“A possible reduction in reliance on banks as the sole or main providers of fund-level debt financing is also a notable ancillary benefit”
Finally, careful thought needs to be given to headline terms that are likely to form the core of any financing transaction. Some of the more obvious ones in this respect include: the use of proceeds; what the drawdown schedule is likely to be, given portfolio requirements, including the potential need for a delayed-draw feature; a suitable loan-to-value attachment point; the level at which borrowing is likely to take place (fund, wholly owned subsidiary/SPV, individual portfolio company); the availability or potential use of guarantees as a supplementary credit support mechanism; cash versus payment-in-kind coupon; maturity; proposed repayment waterfall; and mechanisms for addressing any potential early termination events or events of default.
Banks or speciality lenders?
Whereas large, well-known banks dominate the provision of diversified NAV credit facilities, the main players in the concentrated NAV facility business appear to be speciality finance companies that operate through dedicated vehicles funded by a combination of institutional and non-institutional investors. The relatively high balance sheet capital charges associated with such facilities appear to be one reason why most mainstream banks shy away from this segment of the fund finance market, though a few notable exceptions do exist.
Another reason is the requirement by banks for their NAV-based credit exposure to be secured by well diversified pools of assets. By definition, concentrated NAV facilities do not meet this requirement. The size of transactions can also be a hurdle. It is common to come across transactions in the $10 million to $25 million range in the concentrated NAV facility business. For most large banks, this is too small, given the amount of work involved and other considerations highlighted above.
“The ongoing covid-19 crisis has dramatically changed the financial and operational landscape for privately owned companies”
Concentrated NAV facilities can be expensive, particularly when compared with traditional NAV financing backed by large, well-diversified portfolios of assets. It is not atypical for the all-inclusive cost to be in the high-single or low-double digits, particularly when borrowing from a non-bank lender. As with debt transactions more generally, pricing for a given transaction is a function of a number of factors, including the LTV ratio, maturity, the diversification (or lack thereof) in the collateral pool, use of proceeds, and existence (or otherwise) of additional risk mitigation mechanisms. Pricing differences between different lenders are only one dimension that borrowers should consider as they evaluate multiple offers. Qualitative factors, such as flexibility of use, covenants and cure mechanisms should an event of default materialise, are arguably as important in forming a view about the overall attractiveness of a given offer.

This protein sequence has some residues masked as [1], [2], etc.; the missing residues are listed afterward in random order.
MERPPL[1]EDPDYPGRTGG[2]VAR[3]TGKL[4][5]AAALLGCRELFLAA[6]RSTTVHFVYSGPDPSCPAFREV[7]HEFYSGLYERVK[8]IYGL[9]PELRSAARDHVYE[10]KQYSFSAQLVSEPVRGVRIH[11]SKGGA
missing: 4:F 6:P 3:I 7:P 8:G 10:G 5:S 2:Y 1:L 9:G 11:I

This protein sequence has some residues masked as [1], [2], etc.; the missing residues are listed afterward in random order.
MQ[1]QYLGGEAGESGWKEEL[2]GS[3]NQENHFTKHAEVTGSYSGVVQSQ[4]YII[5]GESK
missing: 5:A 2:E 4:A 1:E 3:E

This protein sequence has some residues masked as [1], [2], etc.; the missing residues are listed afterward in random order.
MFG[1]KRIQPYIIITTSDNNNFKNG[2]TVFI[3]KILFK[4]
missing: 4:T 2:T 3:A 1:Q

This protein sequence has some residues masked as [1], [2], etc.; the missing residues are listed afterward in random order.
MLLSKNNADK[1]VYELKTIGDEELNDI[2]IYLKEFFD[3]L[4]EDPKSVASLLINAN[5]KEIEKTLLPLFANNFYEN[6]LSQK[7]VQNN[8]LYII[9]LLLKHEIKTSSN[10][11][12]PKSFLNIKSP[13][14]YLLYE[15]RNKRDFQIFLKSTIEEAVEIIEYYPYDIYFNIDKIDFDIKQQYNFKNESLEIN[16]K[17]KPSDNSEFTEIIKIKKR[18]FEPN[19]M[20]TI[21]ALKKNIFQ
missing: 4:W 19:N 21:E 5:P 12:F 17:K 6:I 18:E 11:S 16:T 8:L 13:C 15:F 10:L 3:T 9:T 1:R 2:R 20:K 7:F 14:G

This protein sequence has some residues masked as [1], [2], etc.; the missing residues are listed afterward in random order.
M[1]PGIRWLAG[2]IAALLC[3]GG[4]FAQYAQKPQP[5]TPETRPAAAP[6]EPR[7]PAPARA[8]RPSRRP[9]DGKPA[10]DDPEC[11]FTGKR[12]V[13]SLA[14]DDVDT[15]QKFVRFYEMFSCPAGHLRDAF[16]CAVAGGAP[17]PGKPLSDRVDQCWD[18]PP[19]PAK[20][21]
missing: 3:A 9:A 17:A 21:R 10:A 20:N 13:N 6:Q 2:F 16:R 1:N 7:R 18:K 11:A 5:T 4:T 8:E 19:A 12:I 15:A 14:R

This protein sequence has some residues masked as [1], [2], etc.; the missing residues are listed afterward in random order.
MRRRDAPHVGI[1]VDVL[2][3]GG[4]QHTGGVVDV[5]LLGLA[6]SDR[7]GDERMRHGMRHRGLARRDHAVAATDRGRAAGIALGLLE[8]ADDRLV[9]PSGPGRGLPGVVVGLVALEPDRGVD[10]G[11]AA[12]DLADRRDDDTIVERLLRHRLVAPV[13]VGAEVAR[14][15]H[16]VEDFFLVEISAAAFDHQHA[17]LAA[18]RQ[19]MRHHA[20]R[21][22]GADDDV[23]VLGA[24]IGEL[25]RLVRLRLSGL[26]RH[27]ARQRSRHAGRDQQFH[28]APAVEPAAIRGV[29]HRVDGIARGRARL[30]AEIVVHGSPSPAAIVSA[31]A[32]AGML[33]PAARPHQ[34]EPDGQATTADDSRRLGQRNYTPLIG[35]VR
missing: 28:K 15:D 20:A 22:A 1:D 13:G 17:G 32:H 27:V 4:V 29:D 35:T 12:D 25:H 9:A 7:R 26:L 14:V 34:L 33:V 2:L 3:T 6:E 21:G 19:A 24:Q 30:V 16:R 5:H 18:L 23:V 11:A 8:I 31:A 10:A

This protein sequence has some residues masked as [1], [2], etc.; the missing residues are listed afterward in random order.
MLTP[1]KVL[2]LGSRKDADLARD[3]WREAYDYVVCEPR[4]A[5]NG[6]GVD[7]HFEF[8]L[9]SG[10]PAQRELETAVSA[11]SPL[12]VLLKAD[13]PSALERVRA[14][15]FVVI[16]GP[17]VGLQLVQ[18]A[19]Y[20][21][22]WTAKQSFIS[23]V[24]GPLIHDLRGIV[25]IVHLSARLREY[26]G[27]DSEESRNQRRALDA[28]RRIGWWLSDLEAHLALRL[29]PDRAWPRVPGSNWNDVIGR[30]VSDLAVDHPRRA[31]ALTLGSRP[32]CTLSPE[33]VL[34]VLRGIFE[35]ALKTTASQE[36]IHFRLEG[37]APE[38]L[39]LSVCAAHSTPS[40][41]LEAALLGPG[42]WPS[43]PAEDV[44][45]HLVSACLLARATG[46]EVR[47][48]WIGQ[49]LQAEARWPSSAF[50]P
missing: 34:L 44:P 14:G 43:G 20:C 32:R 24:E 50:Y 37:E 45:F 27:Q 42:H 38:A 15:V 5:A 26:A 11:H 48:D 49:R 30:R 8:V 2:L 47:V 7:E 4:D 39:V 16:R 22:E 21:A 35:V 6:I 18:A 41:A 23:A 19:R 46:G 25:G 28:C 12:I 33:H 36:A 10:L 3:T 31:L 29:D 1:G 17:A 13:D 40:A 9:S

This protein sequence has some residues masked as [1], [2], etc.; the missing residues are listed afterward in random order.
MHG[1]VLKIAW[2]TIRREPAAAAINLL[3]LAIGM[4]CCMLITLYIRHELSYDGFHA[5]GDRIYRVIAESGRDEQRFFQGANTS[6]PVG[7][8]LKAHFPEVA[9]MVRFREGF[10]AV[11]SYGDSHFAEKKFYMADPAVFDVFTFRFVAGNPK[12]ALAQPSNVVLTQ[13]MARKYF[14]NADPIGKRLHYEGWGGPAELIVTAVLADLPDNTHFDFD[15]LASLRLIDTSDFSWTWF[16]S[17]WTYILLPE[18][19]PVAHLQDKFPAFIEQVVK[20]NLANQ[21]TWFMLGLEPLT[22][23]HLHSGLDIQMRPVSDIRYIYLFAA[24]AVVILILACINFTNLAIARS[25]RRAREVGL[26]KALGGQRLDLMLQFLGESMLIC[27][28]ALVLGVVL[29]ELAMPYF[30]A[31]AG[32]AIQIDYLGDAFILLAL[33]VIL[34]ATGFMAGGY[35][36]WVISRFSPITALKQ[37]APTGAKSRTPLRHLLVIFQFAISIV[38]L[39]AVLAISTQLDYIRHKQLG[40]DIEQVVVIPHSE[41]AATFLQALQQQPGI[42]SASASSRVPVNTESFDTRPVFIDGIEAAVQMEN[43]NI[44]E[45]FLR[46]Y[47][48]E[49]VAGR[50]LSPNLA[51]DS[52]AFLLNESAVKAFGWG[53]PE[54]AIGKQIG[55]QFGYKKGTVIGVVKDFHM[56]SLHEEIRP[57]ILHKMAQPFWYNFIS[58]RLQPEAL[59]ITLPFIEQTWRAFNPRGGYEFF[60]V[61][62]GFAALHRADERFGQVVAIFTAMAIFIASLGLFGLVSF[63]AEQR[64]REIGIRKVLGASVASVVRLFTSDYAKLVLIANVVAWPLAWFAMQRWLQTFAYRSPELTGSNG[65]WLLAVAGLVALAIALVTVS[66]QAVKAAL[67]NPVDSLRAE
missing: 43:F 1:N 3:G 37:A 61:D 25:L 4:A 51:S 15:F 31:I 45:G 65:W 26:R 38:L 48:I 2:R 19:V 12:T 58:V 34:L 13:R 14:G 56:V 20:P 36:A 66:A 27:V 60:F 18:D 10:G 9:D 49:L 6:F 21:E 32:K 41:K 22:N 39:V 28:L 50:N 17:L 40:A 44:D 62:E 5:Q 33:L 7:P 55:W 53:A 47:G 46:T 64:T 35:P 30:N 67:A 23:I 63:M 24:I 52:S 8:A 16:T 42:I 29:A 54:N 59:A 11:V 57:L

The covid-19 crisis has given significant publicity to the concentrated NAV product and familiarity is only likely to grow in the foreseeable future. Their relatively high cost notwithstanding, once concentrated NAV facilities have been deployed they can prove to be multi-use and can provide GPs with a flexible tool to address a wide range of portfolio objectives. This can prove attractive in an environment where traditional lenders are likely to continue to tread carefully with respect to increasing their credit portfolio exposures.
The highly bespoke nature of such facilities, which are designed to achieve close alignment with borrower requirements, and the relative speed of deployment are among the other compelling features. A possible reduction in the reliance on banks as the sole or main providers of fund-level debt financing is also a notable ancillary benefit. The use of concentrated NAV facilities looks set to grow in the foreseeable future.
Uses and benefits
Concentrated NAV facilities can be used to meet a range of objectives, either at the level of the fund or at that of an individual portfolio company. When directed towards individual portfolio companies, these facilities have been used to:
• capitalise on bolt-on growth opportunities
• provide portfolio companies with financial cushions before sale or for
purposes of a pre-exit balance sheet clean-up
• cure debt covenant breaches
• refinance expensive preferred equity or debt financing
• buy out co-investors in single asset investments
• finance early (partial) distribution to existing fund LPs without asset or
• provide warehouse financing for acquisitions and future syndication
• access bridge financing between fund closures in instances where
fundraising has progressed slower than expected
• undertake contingency planning with respect to capital availability
during periods of market stress
Khizer Ahmed is founder and managing member of Hedgewood Capital Partners, a New York-based fund financing advisory firm. Matthew Kerfoot and Edward Newlands are both partners in the New York office of law firm Dechert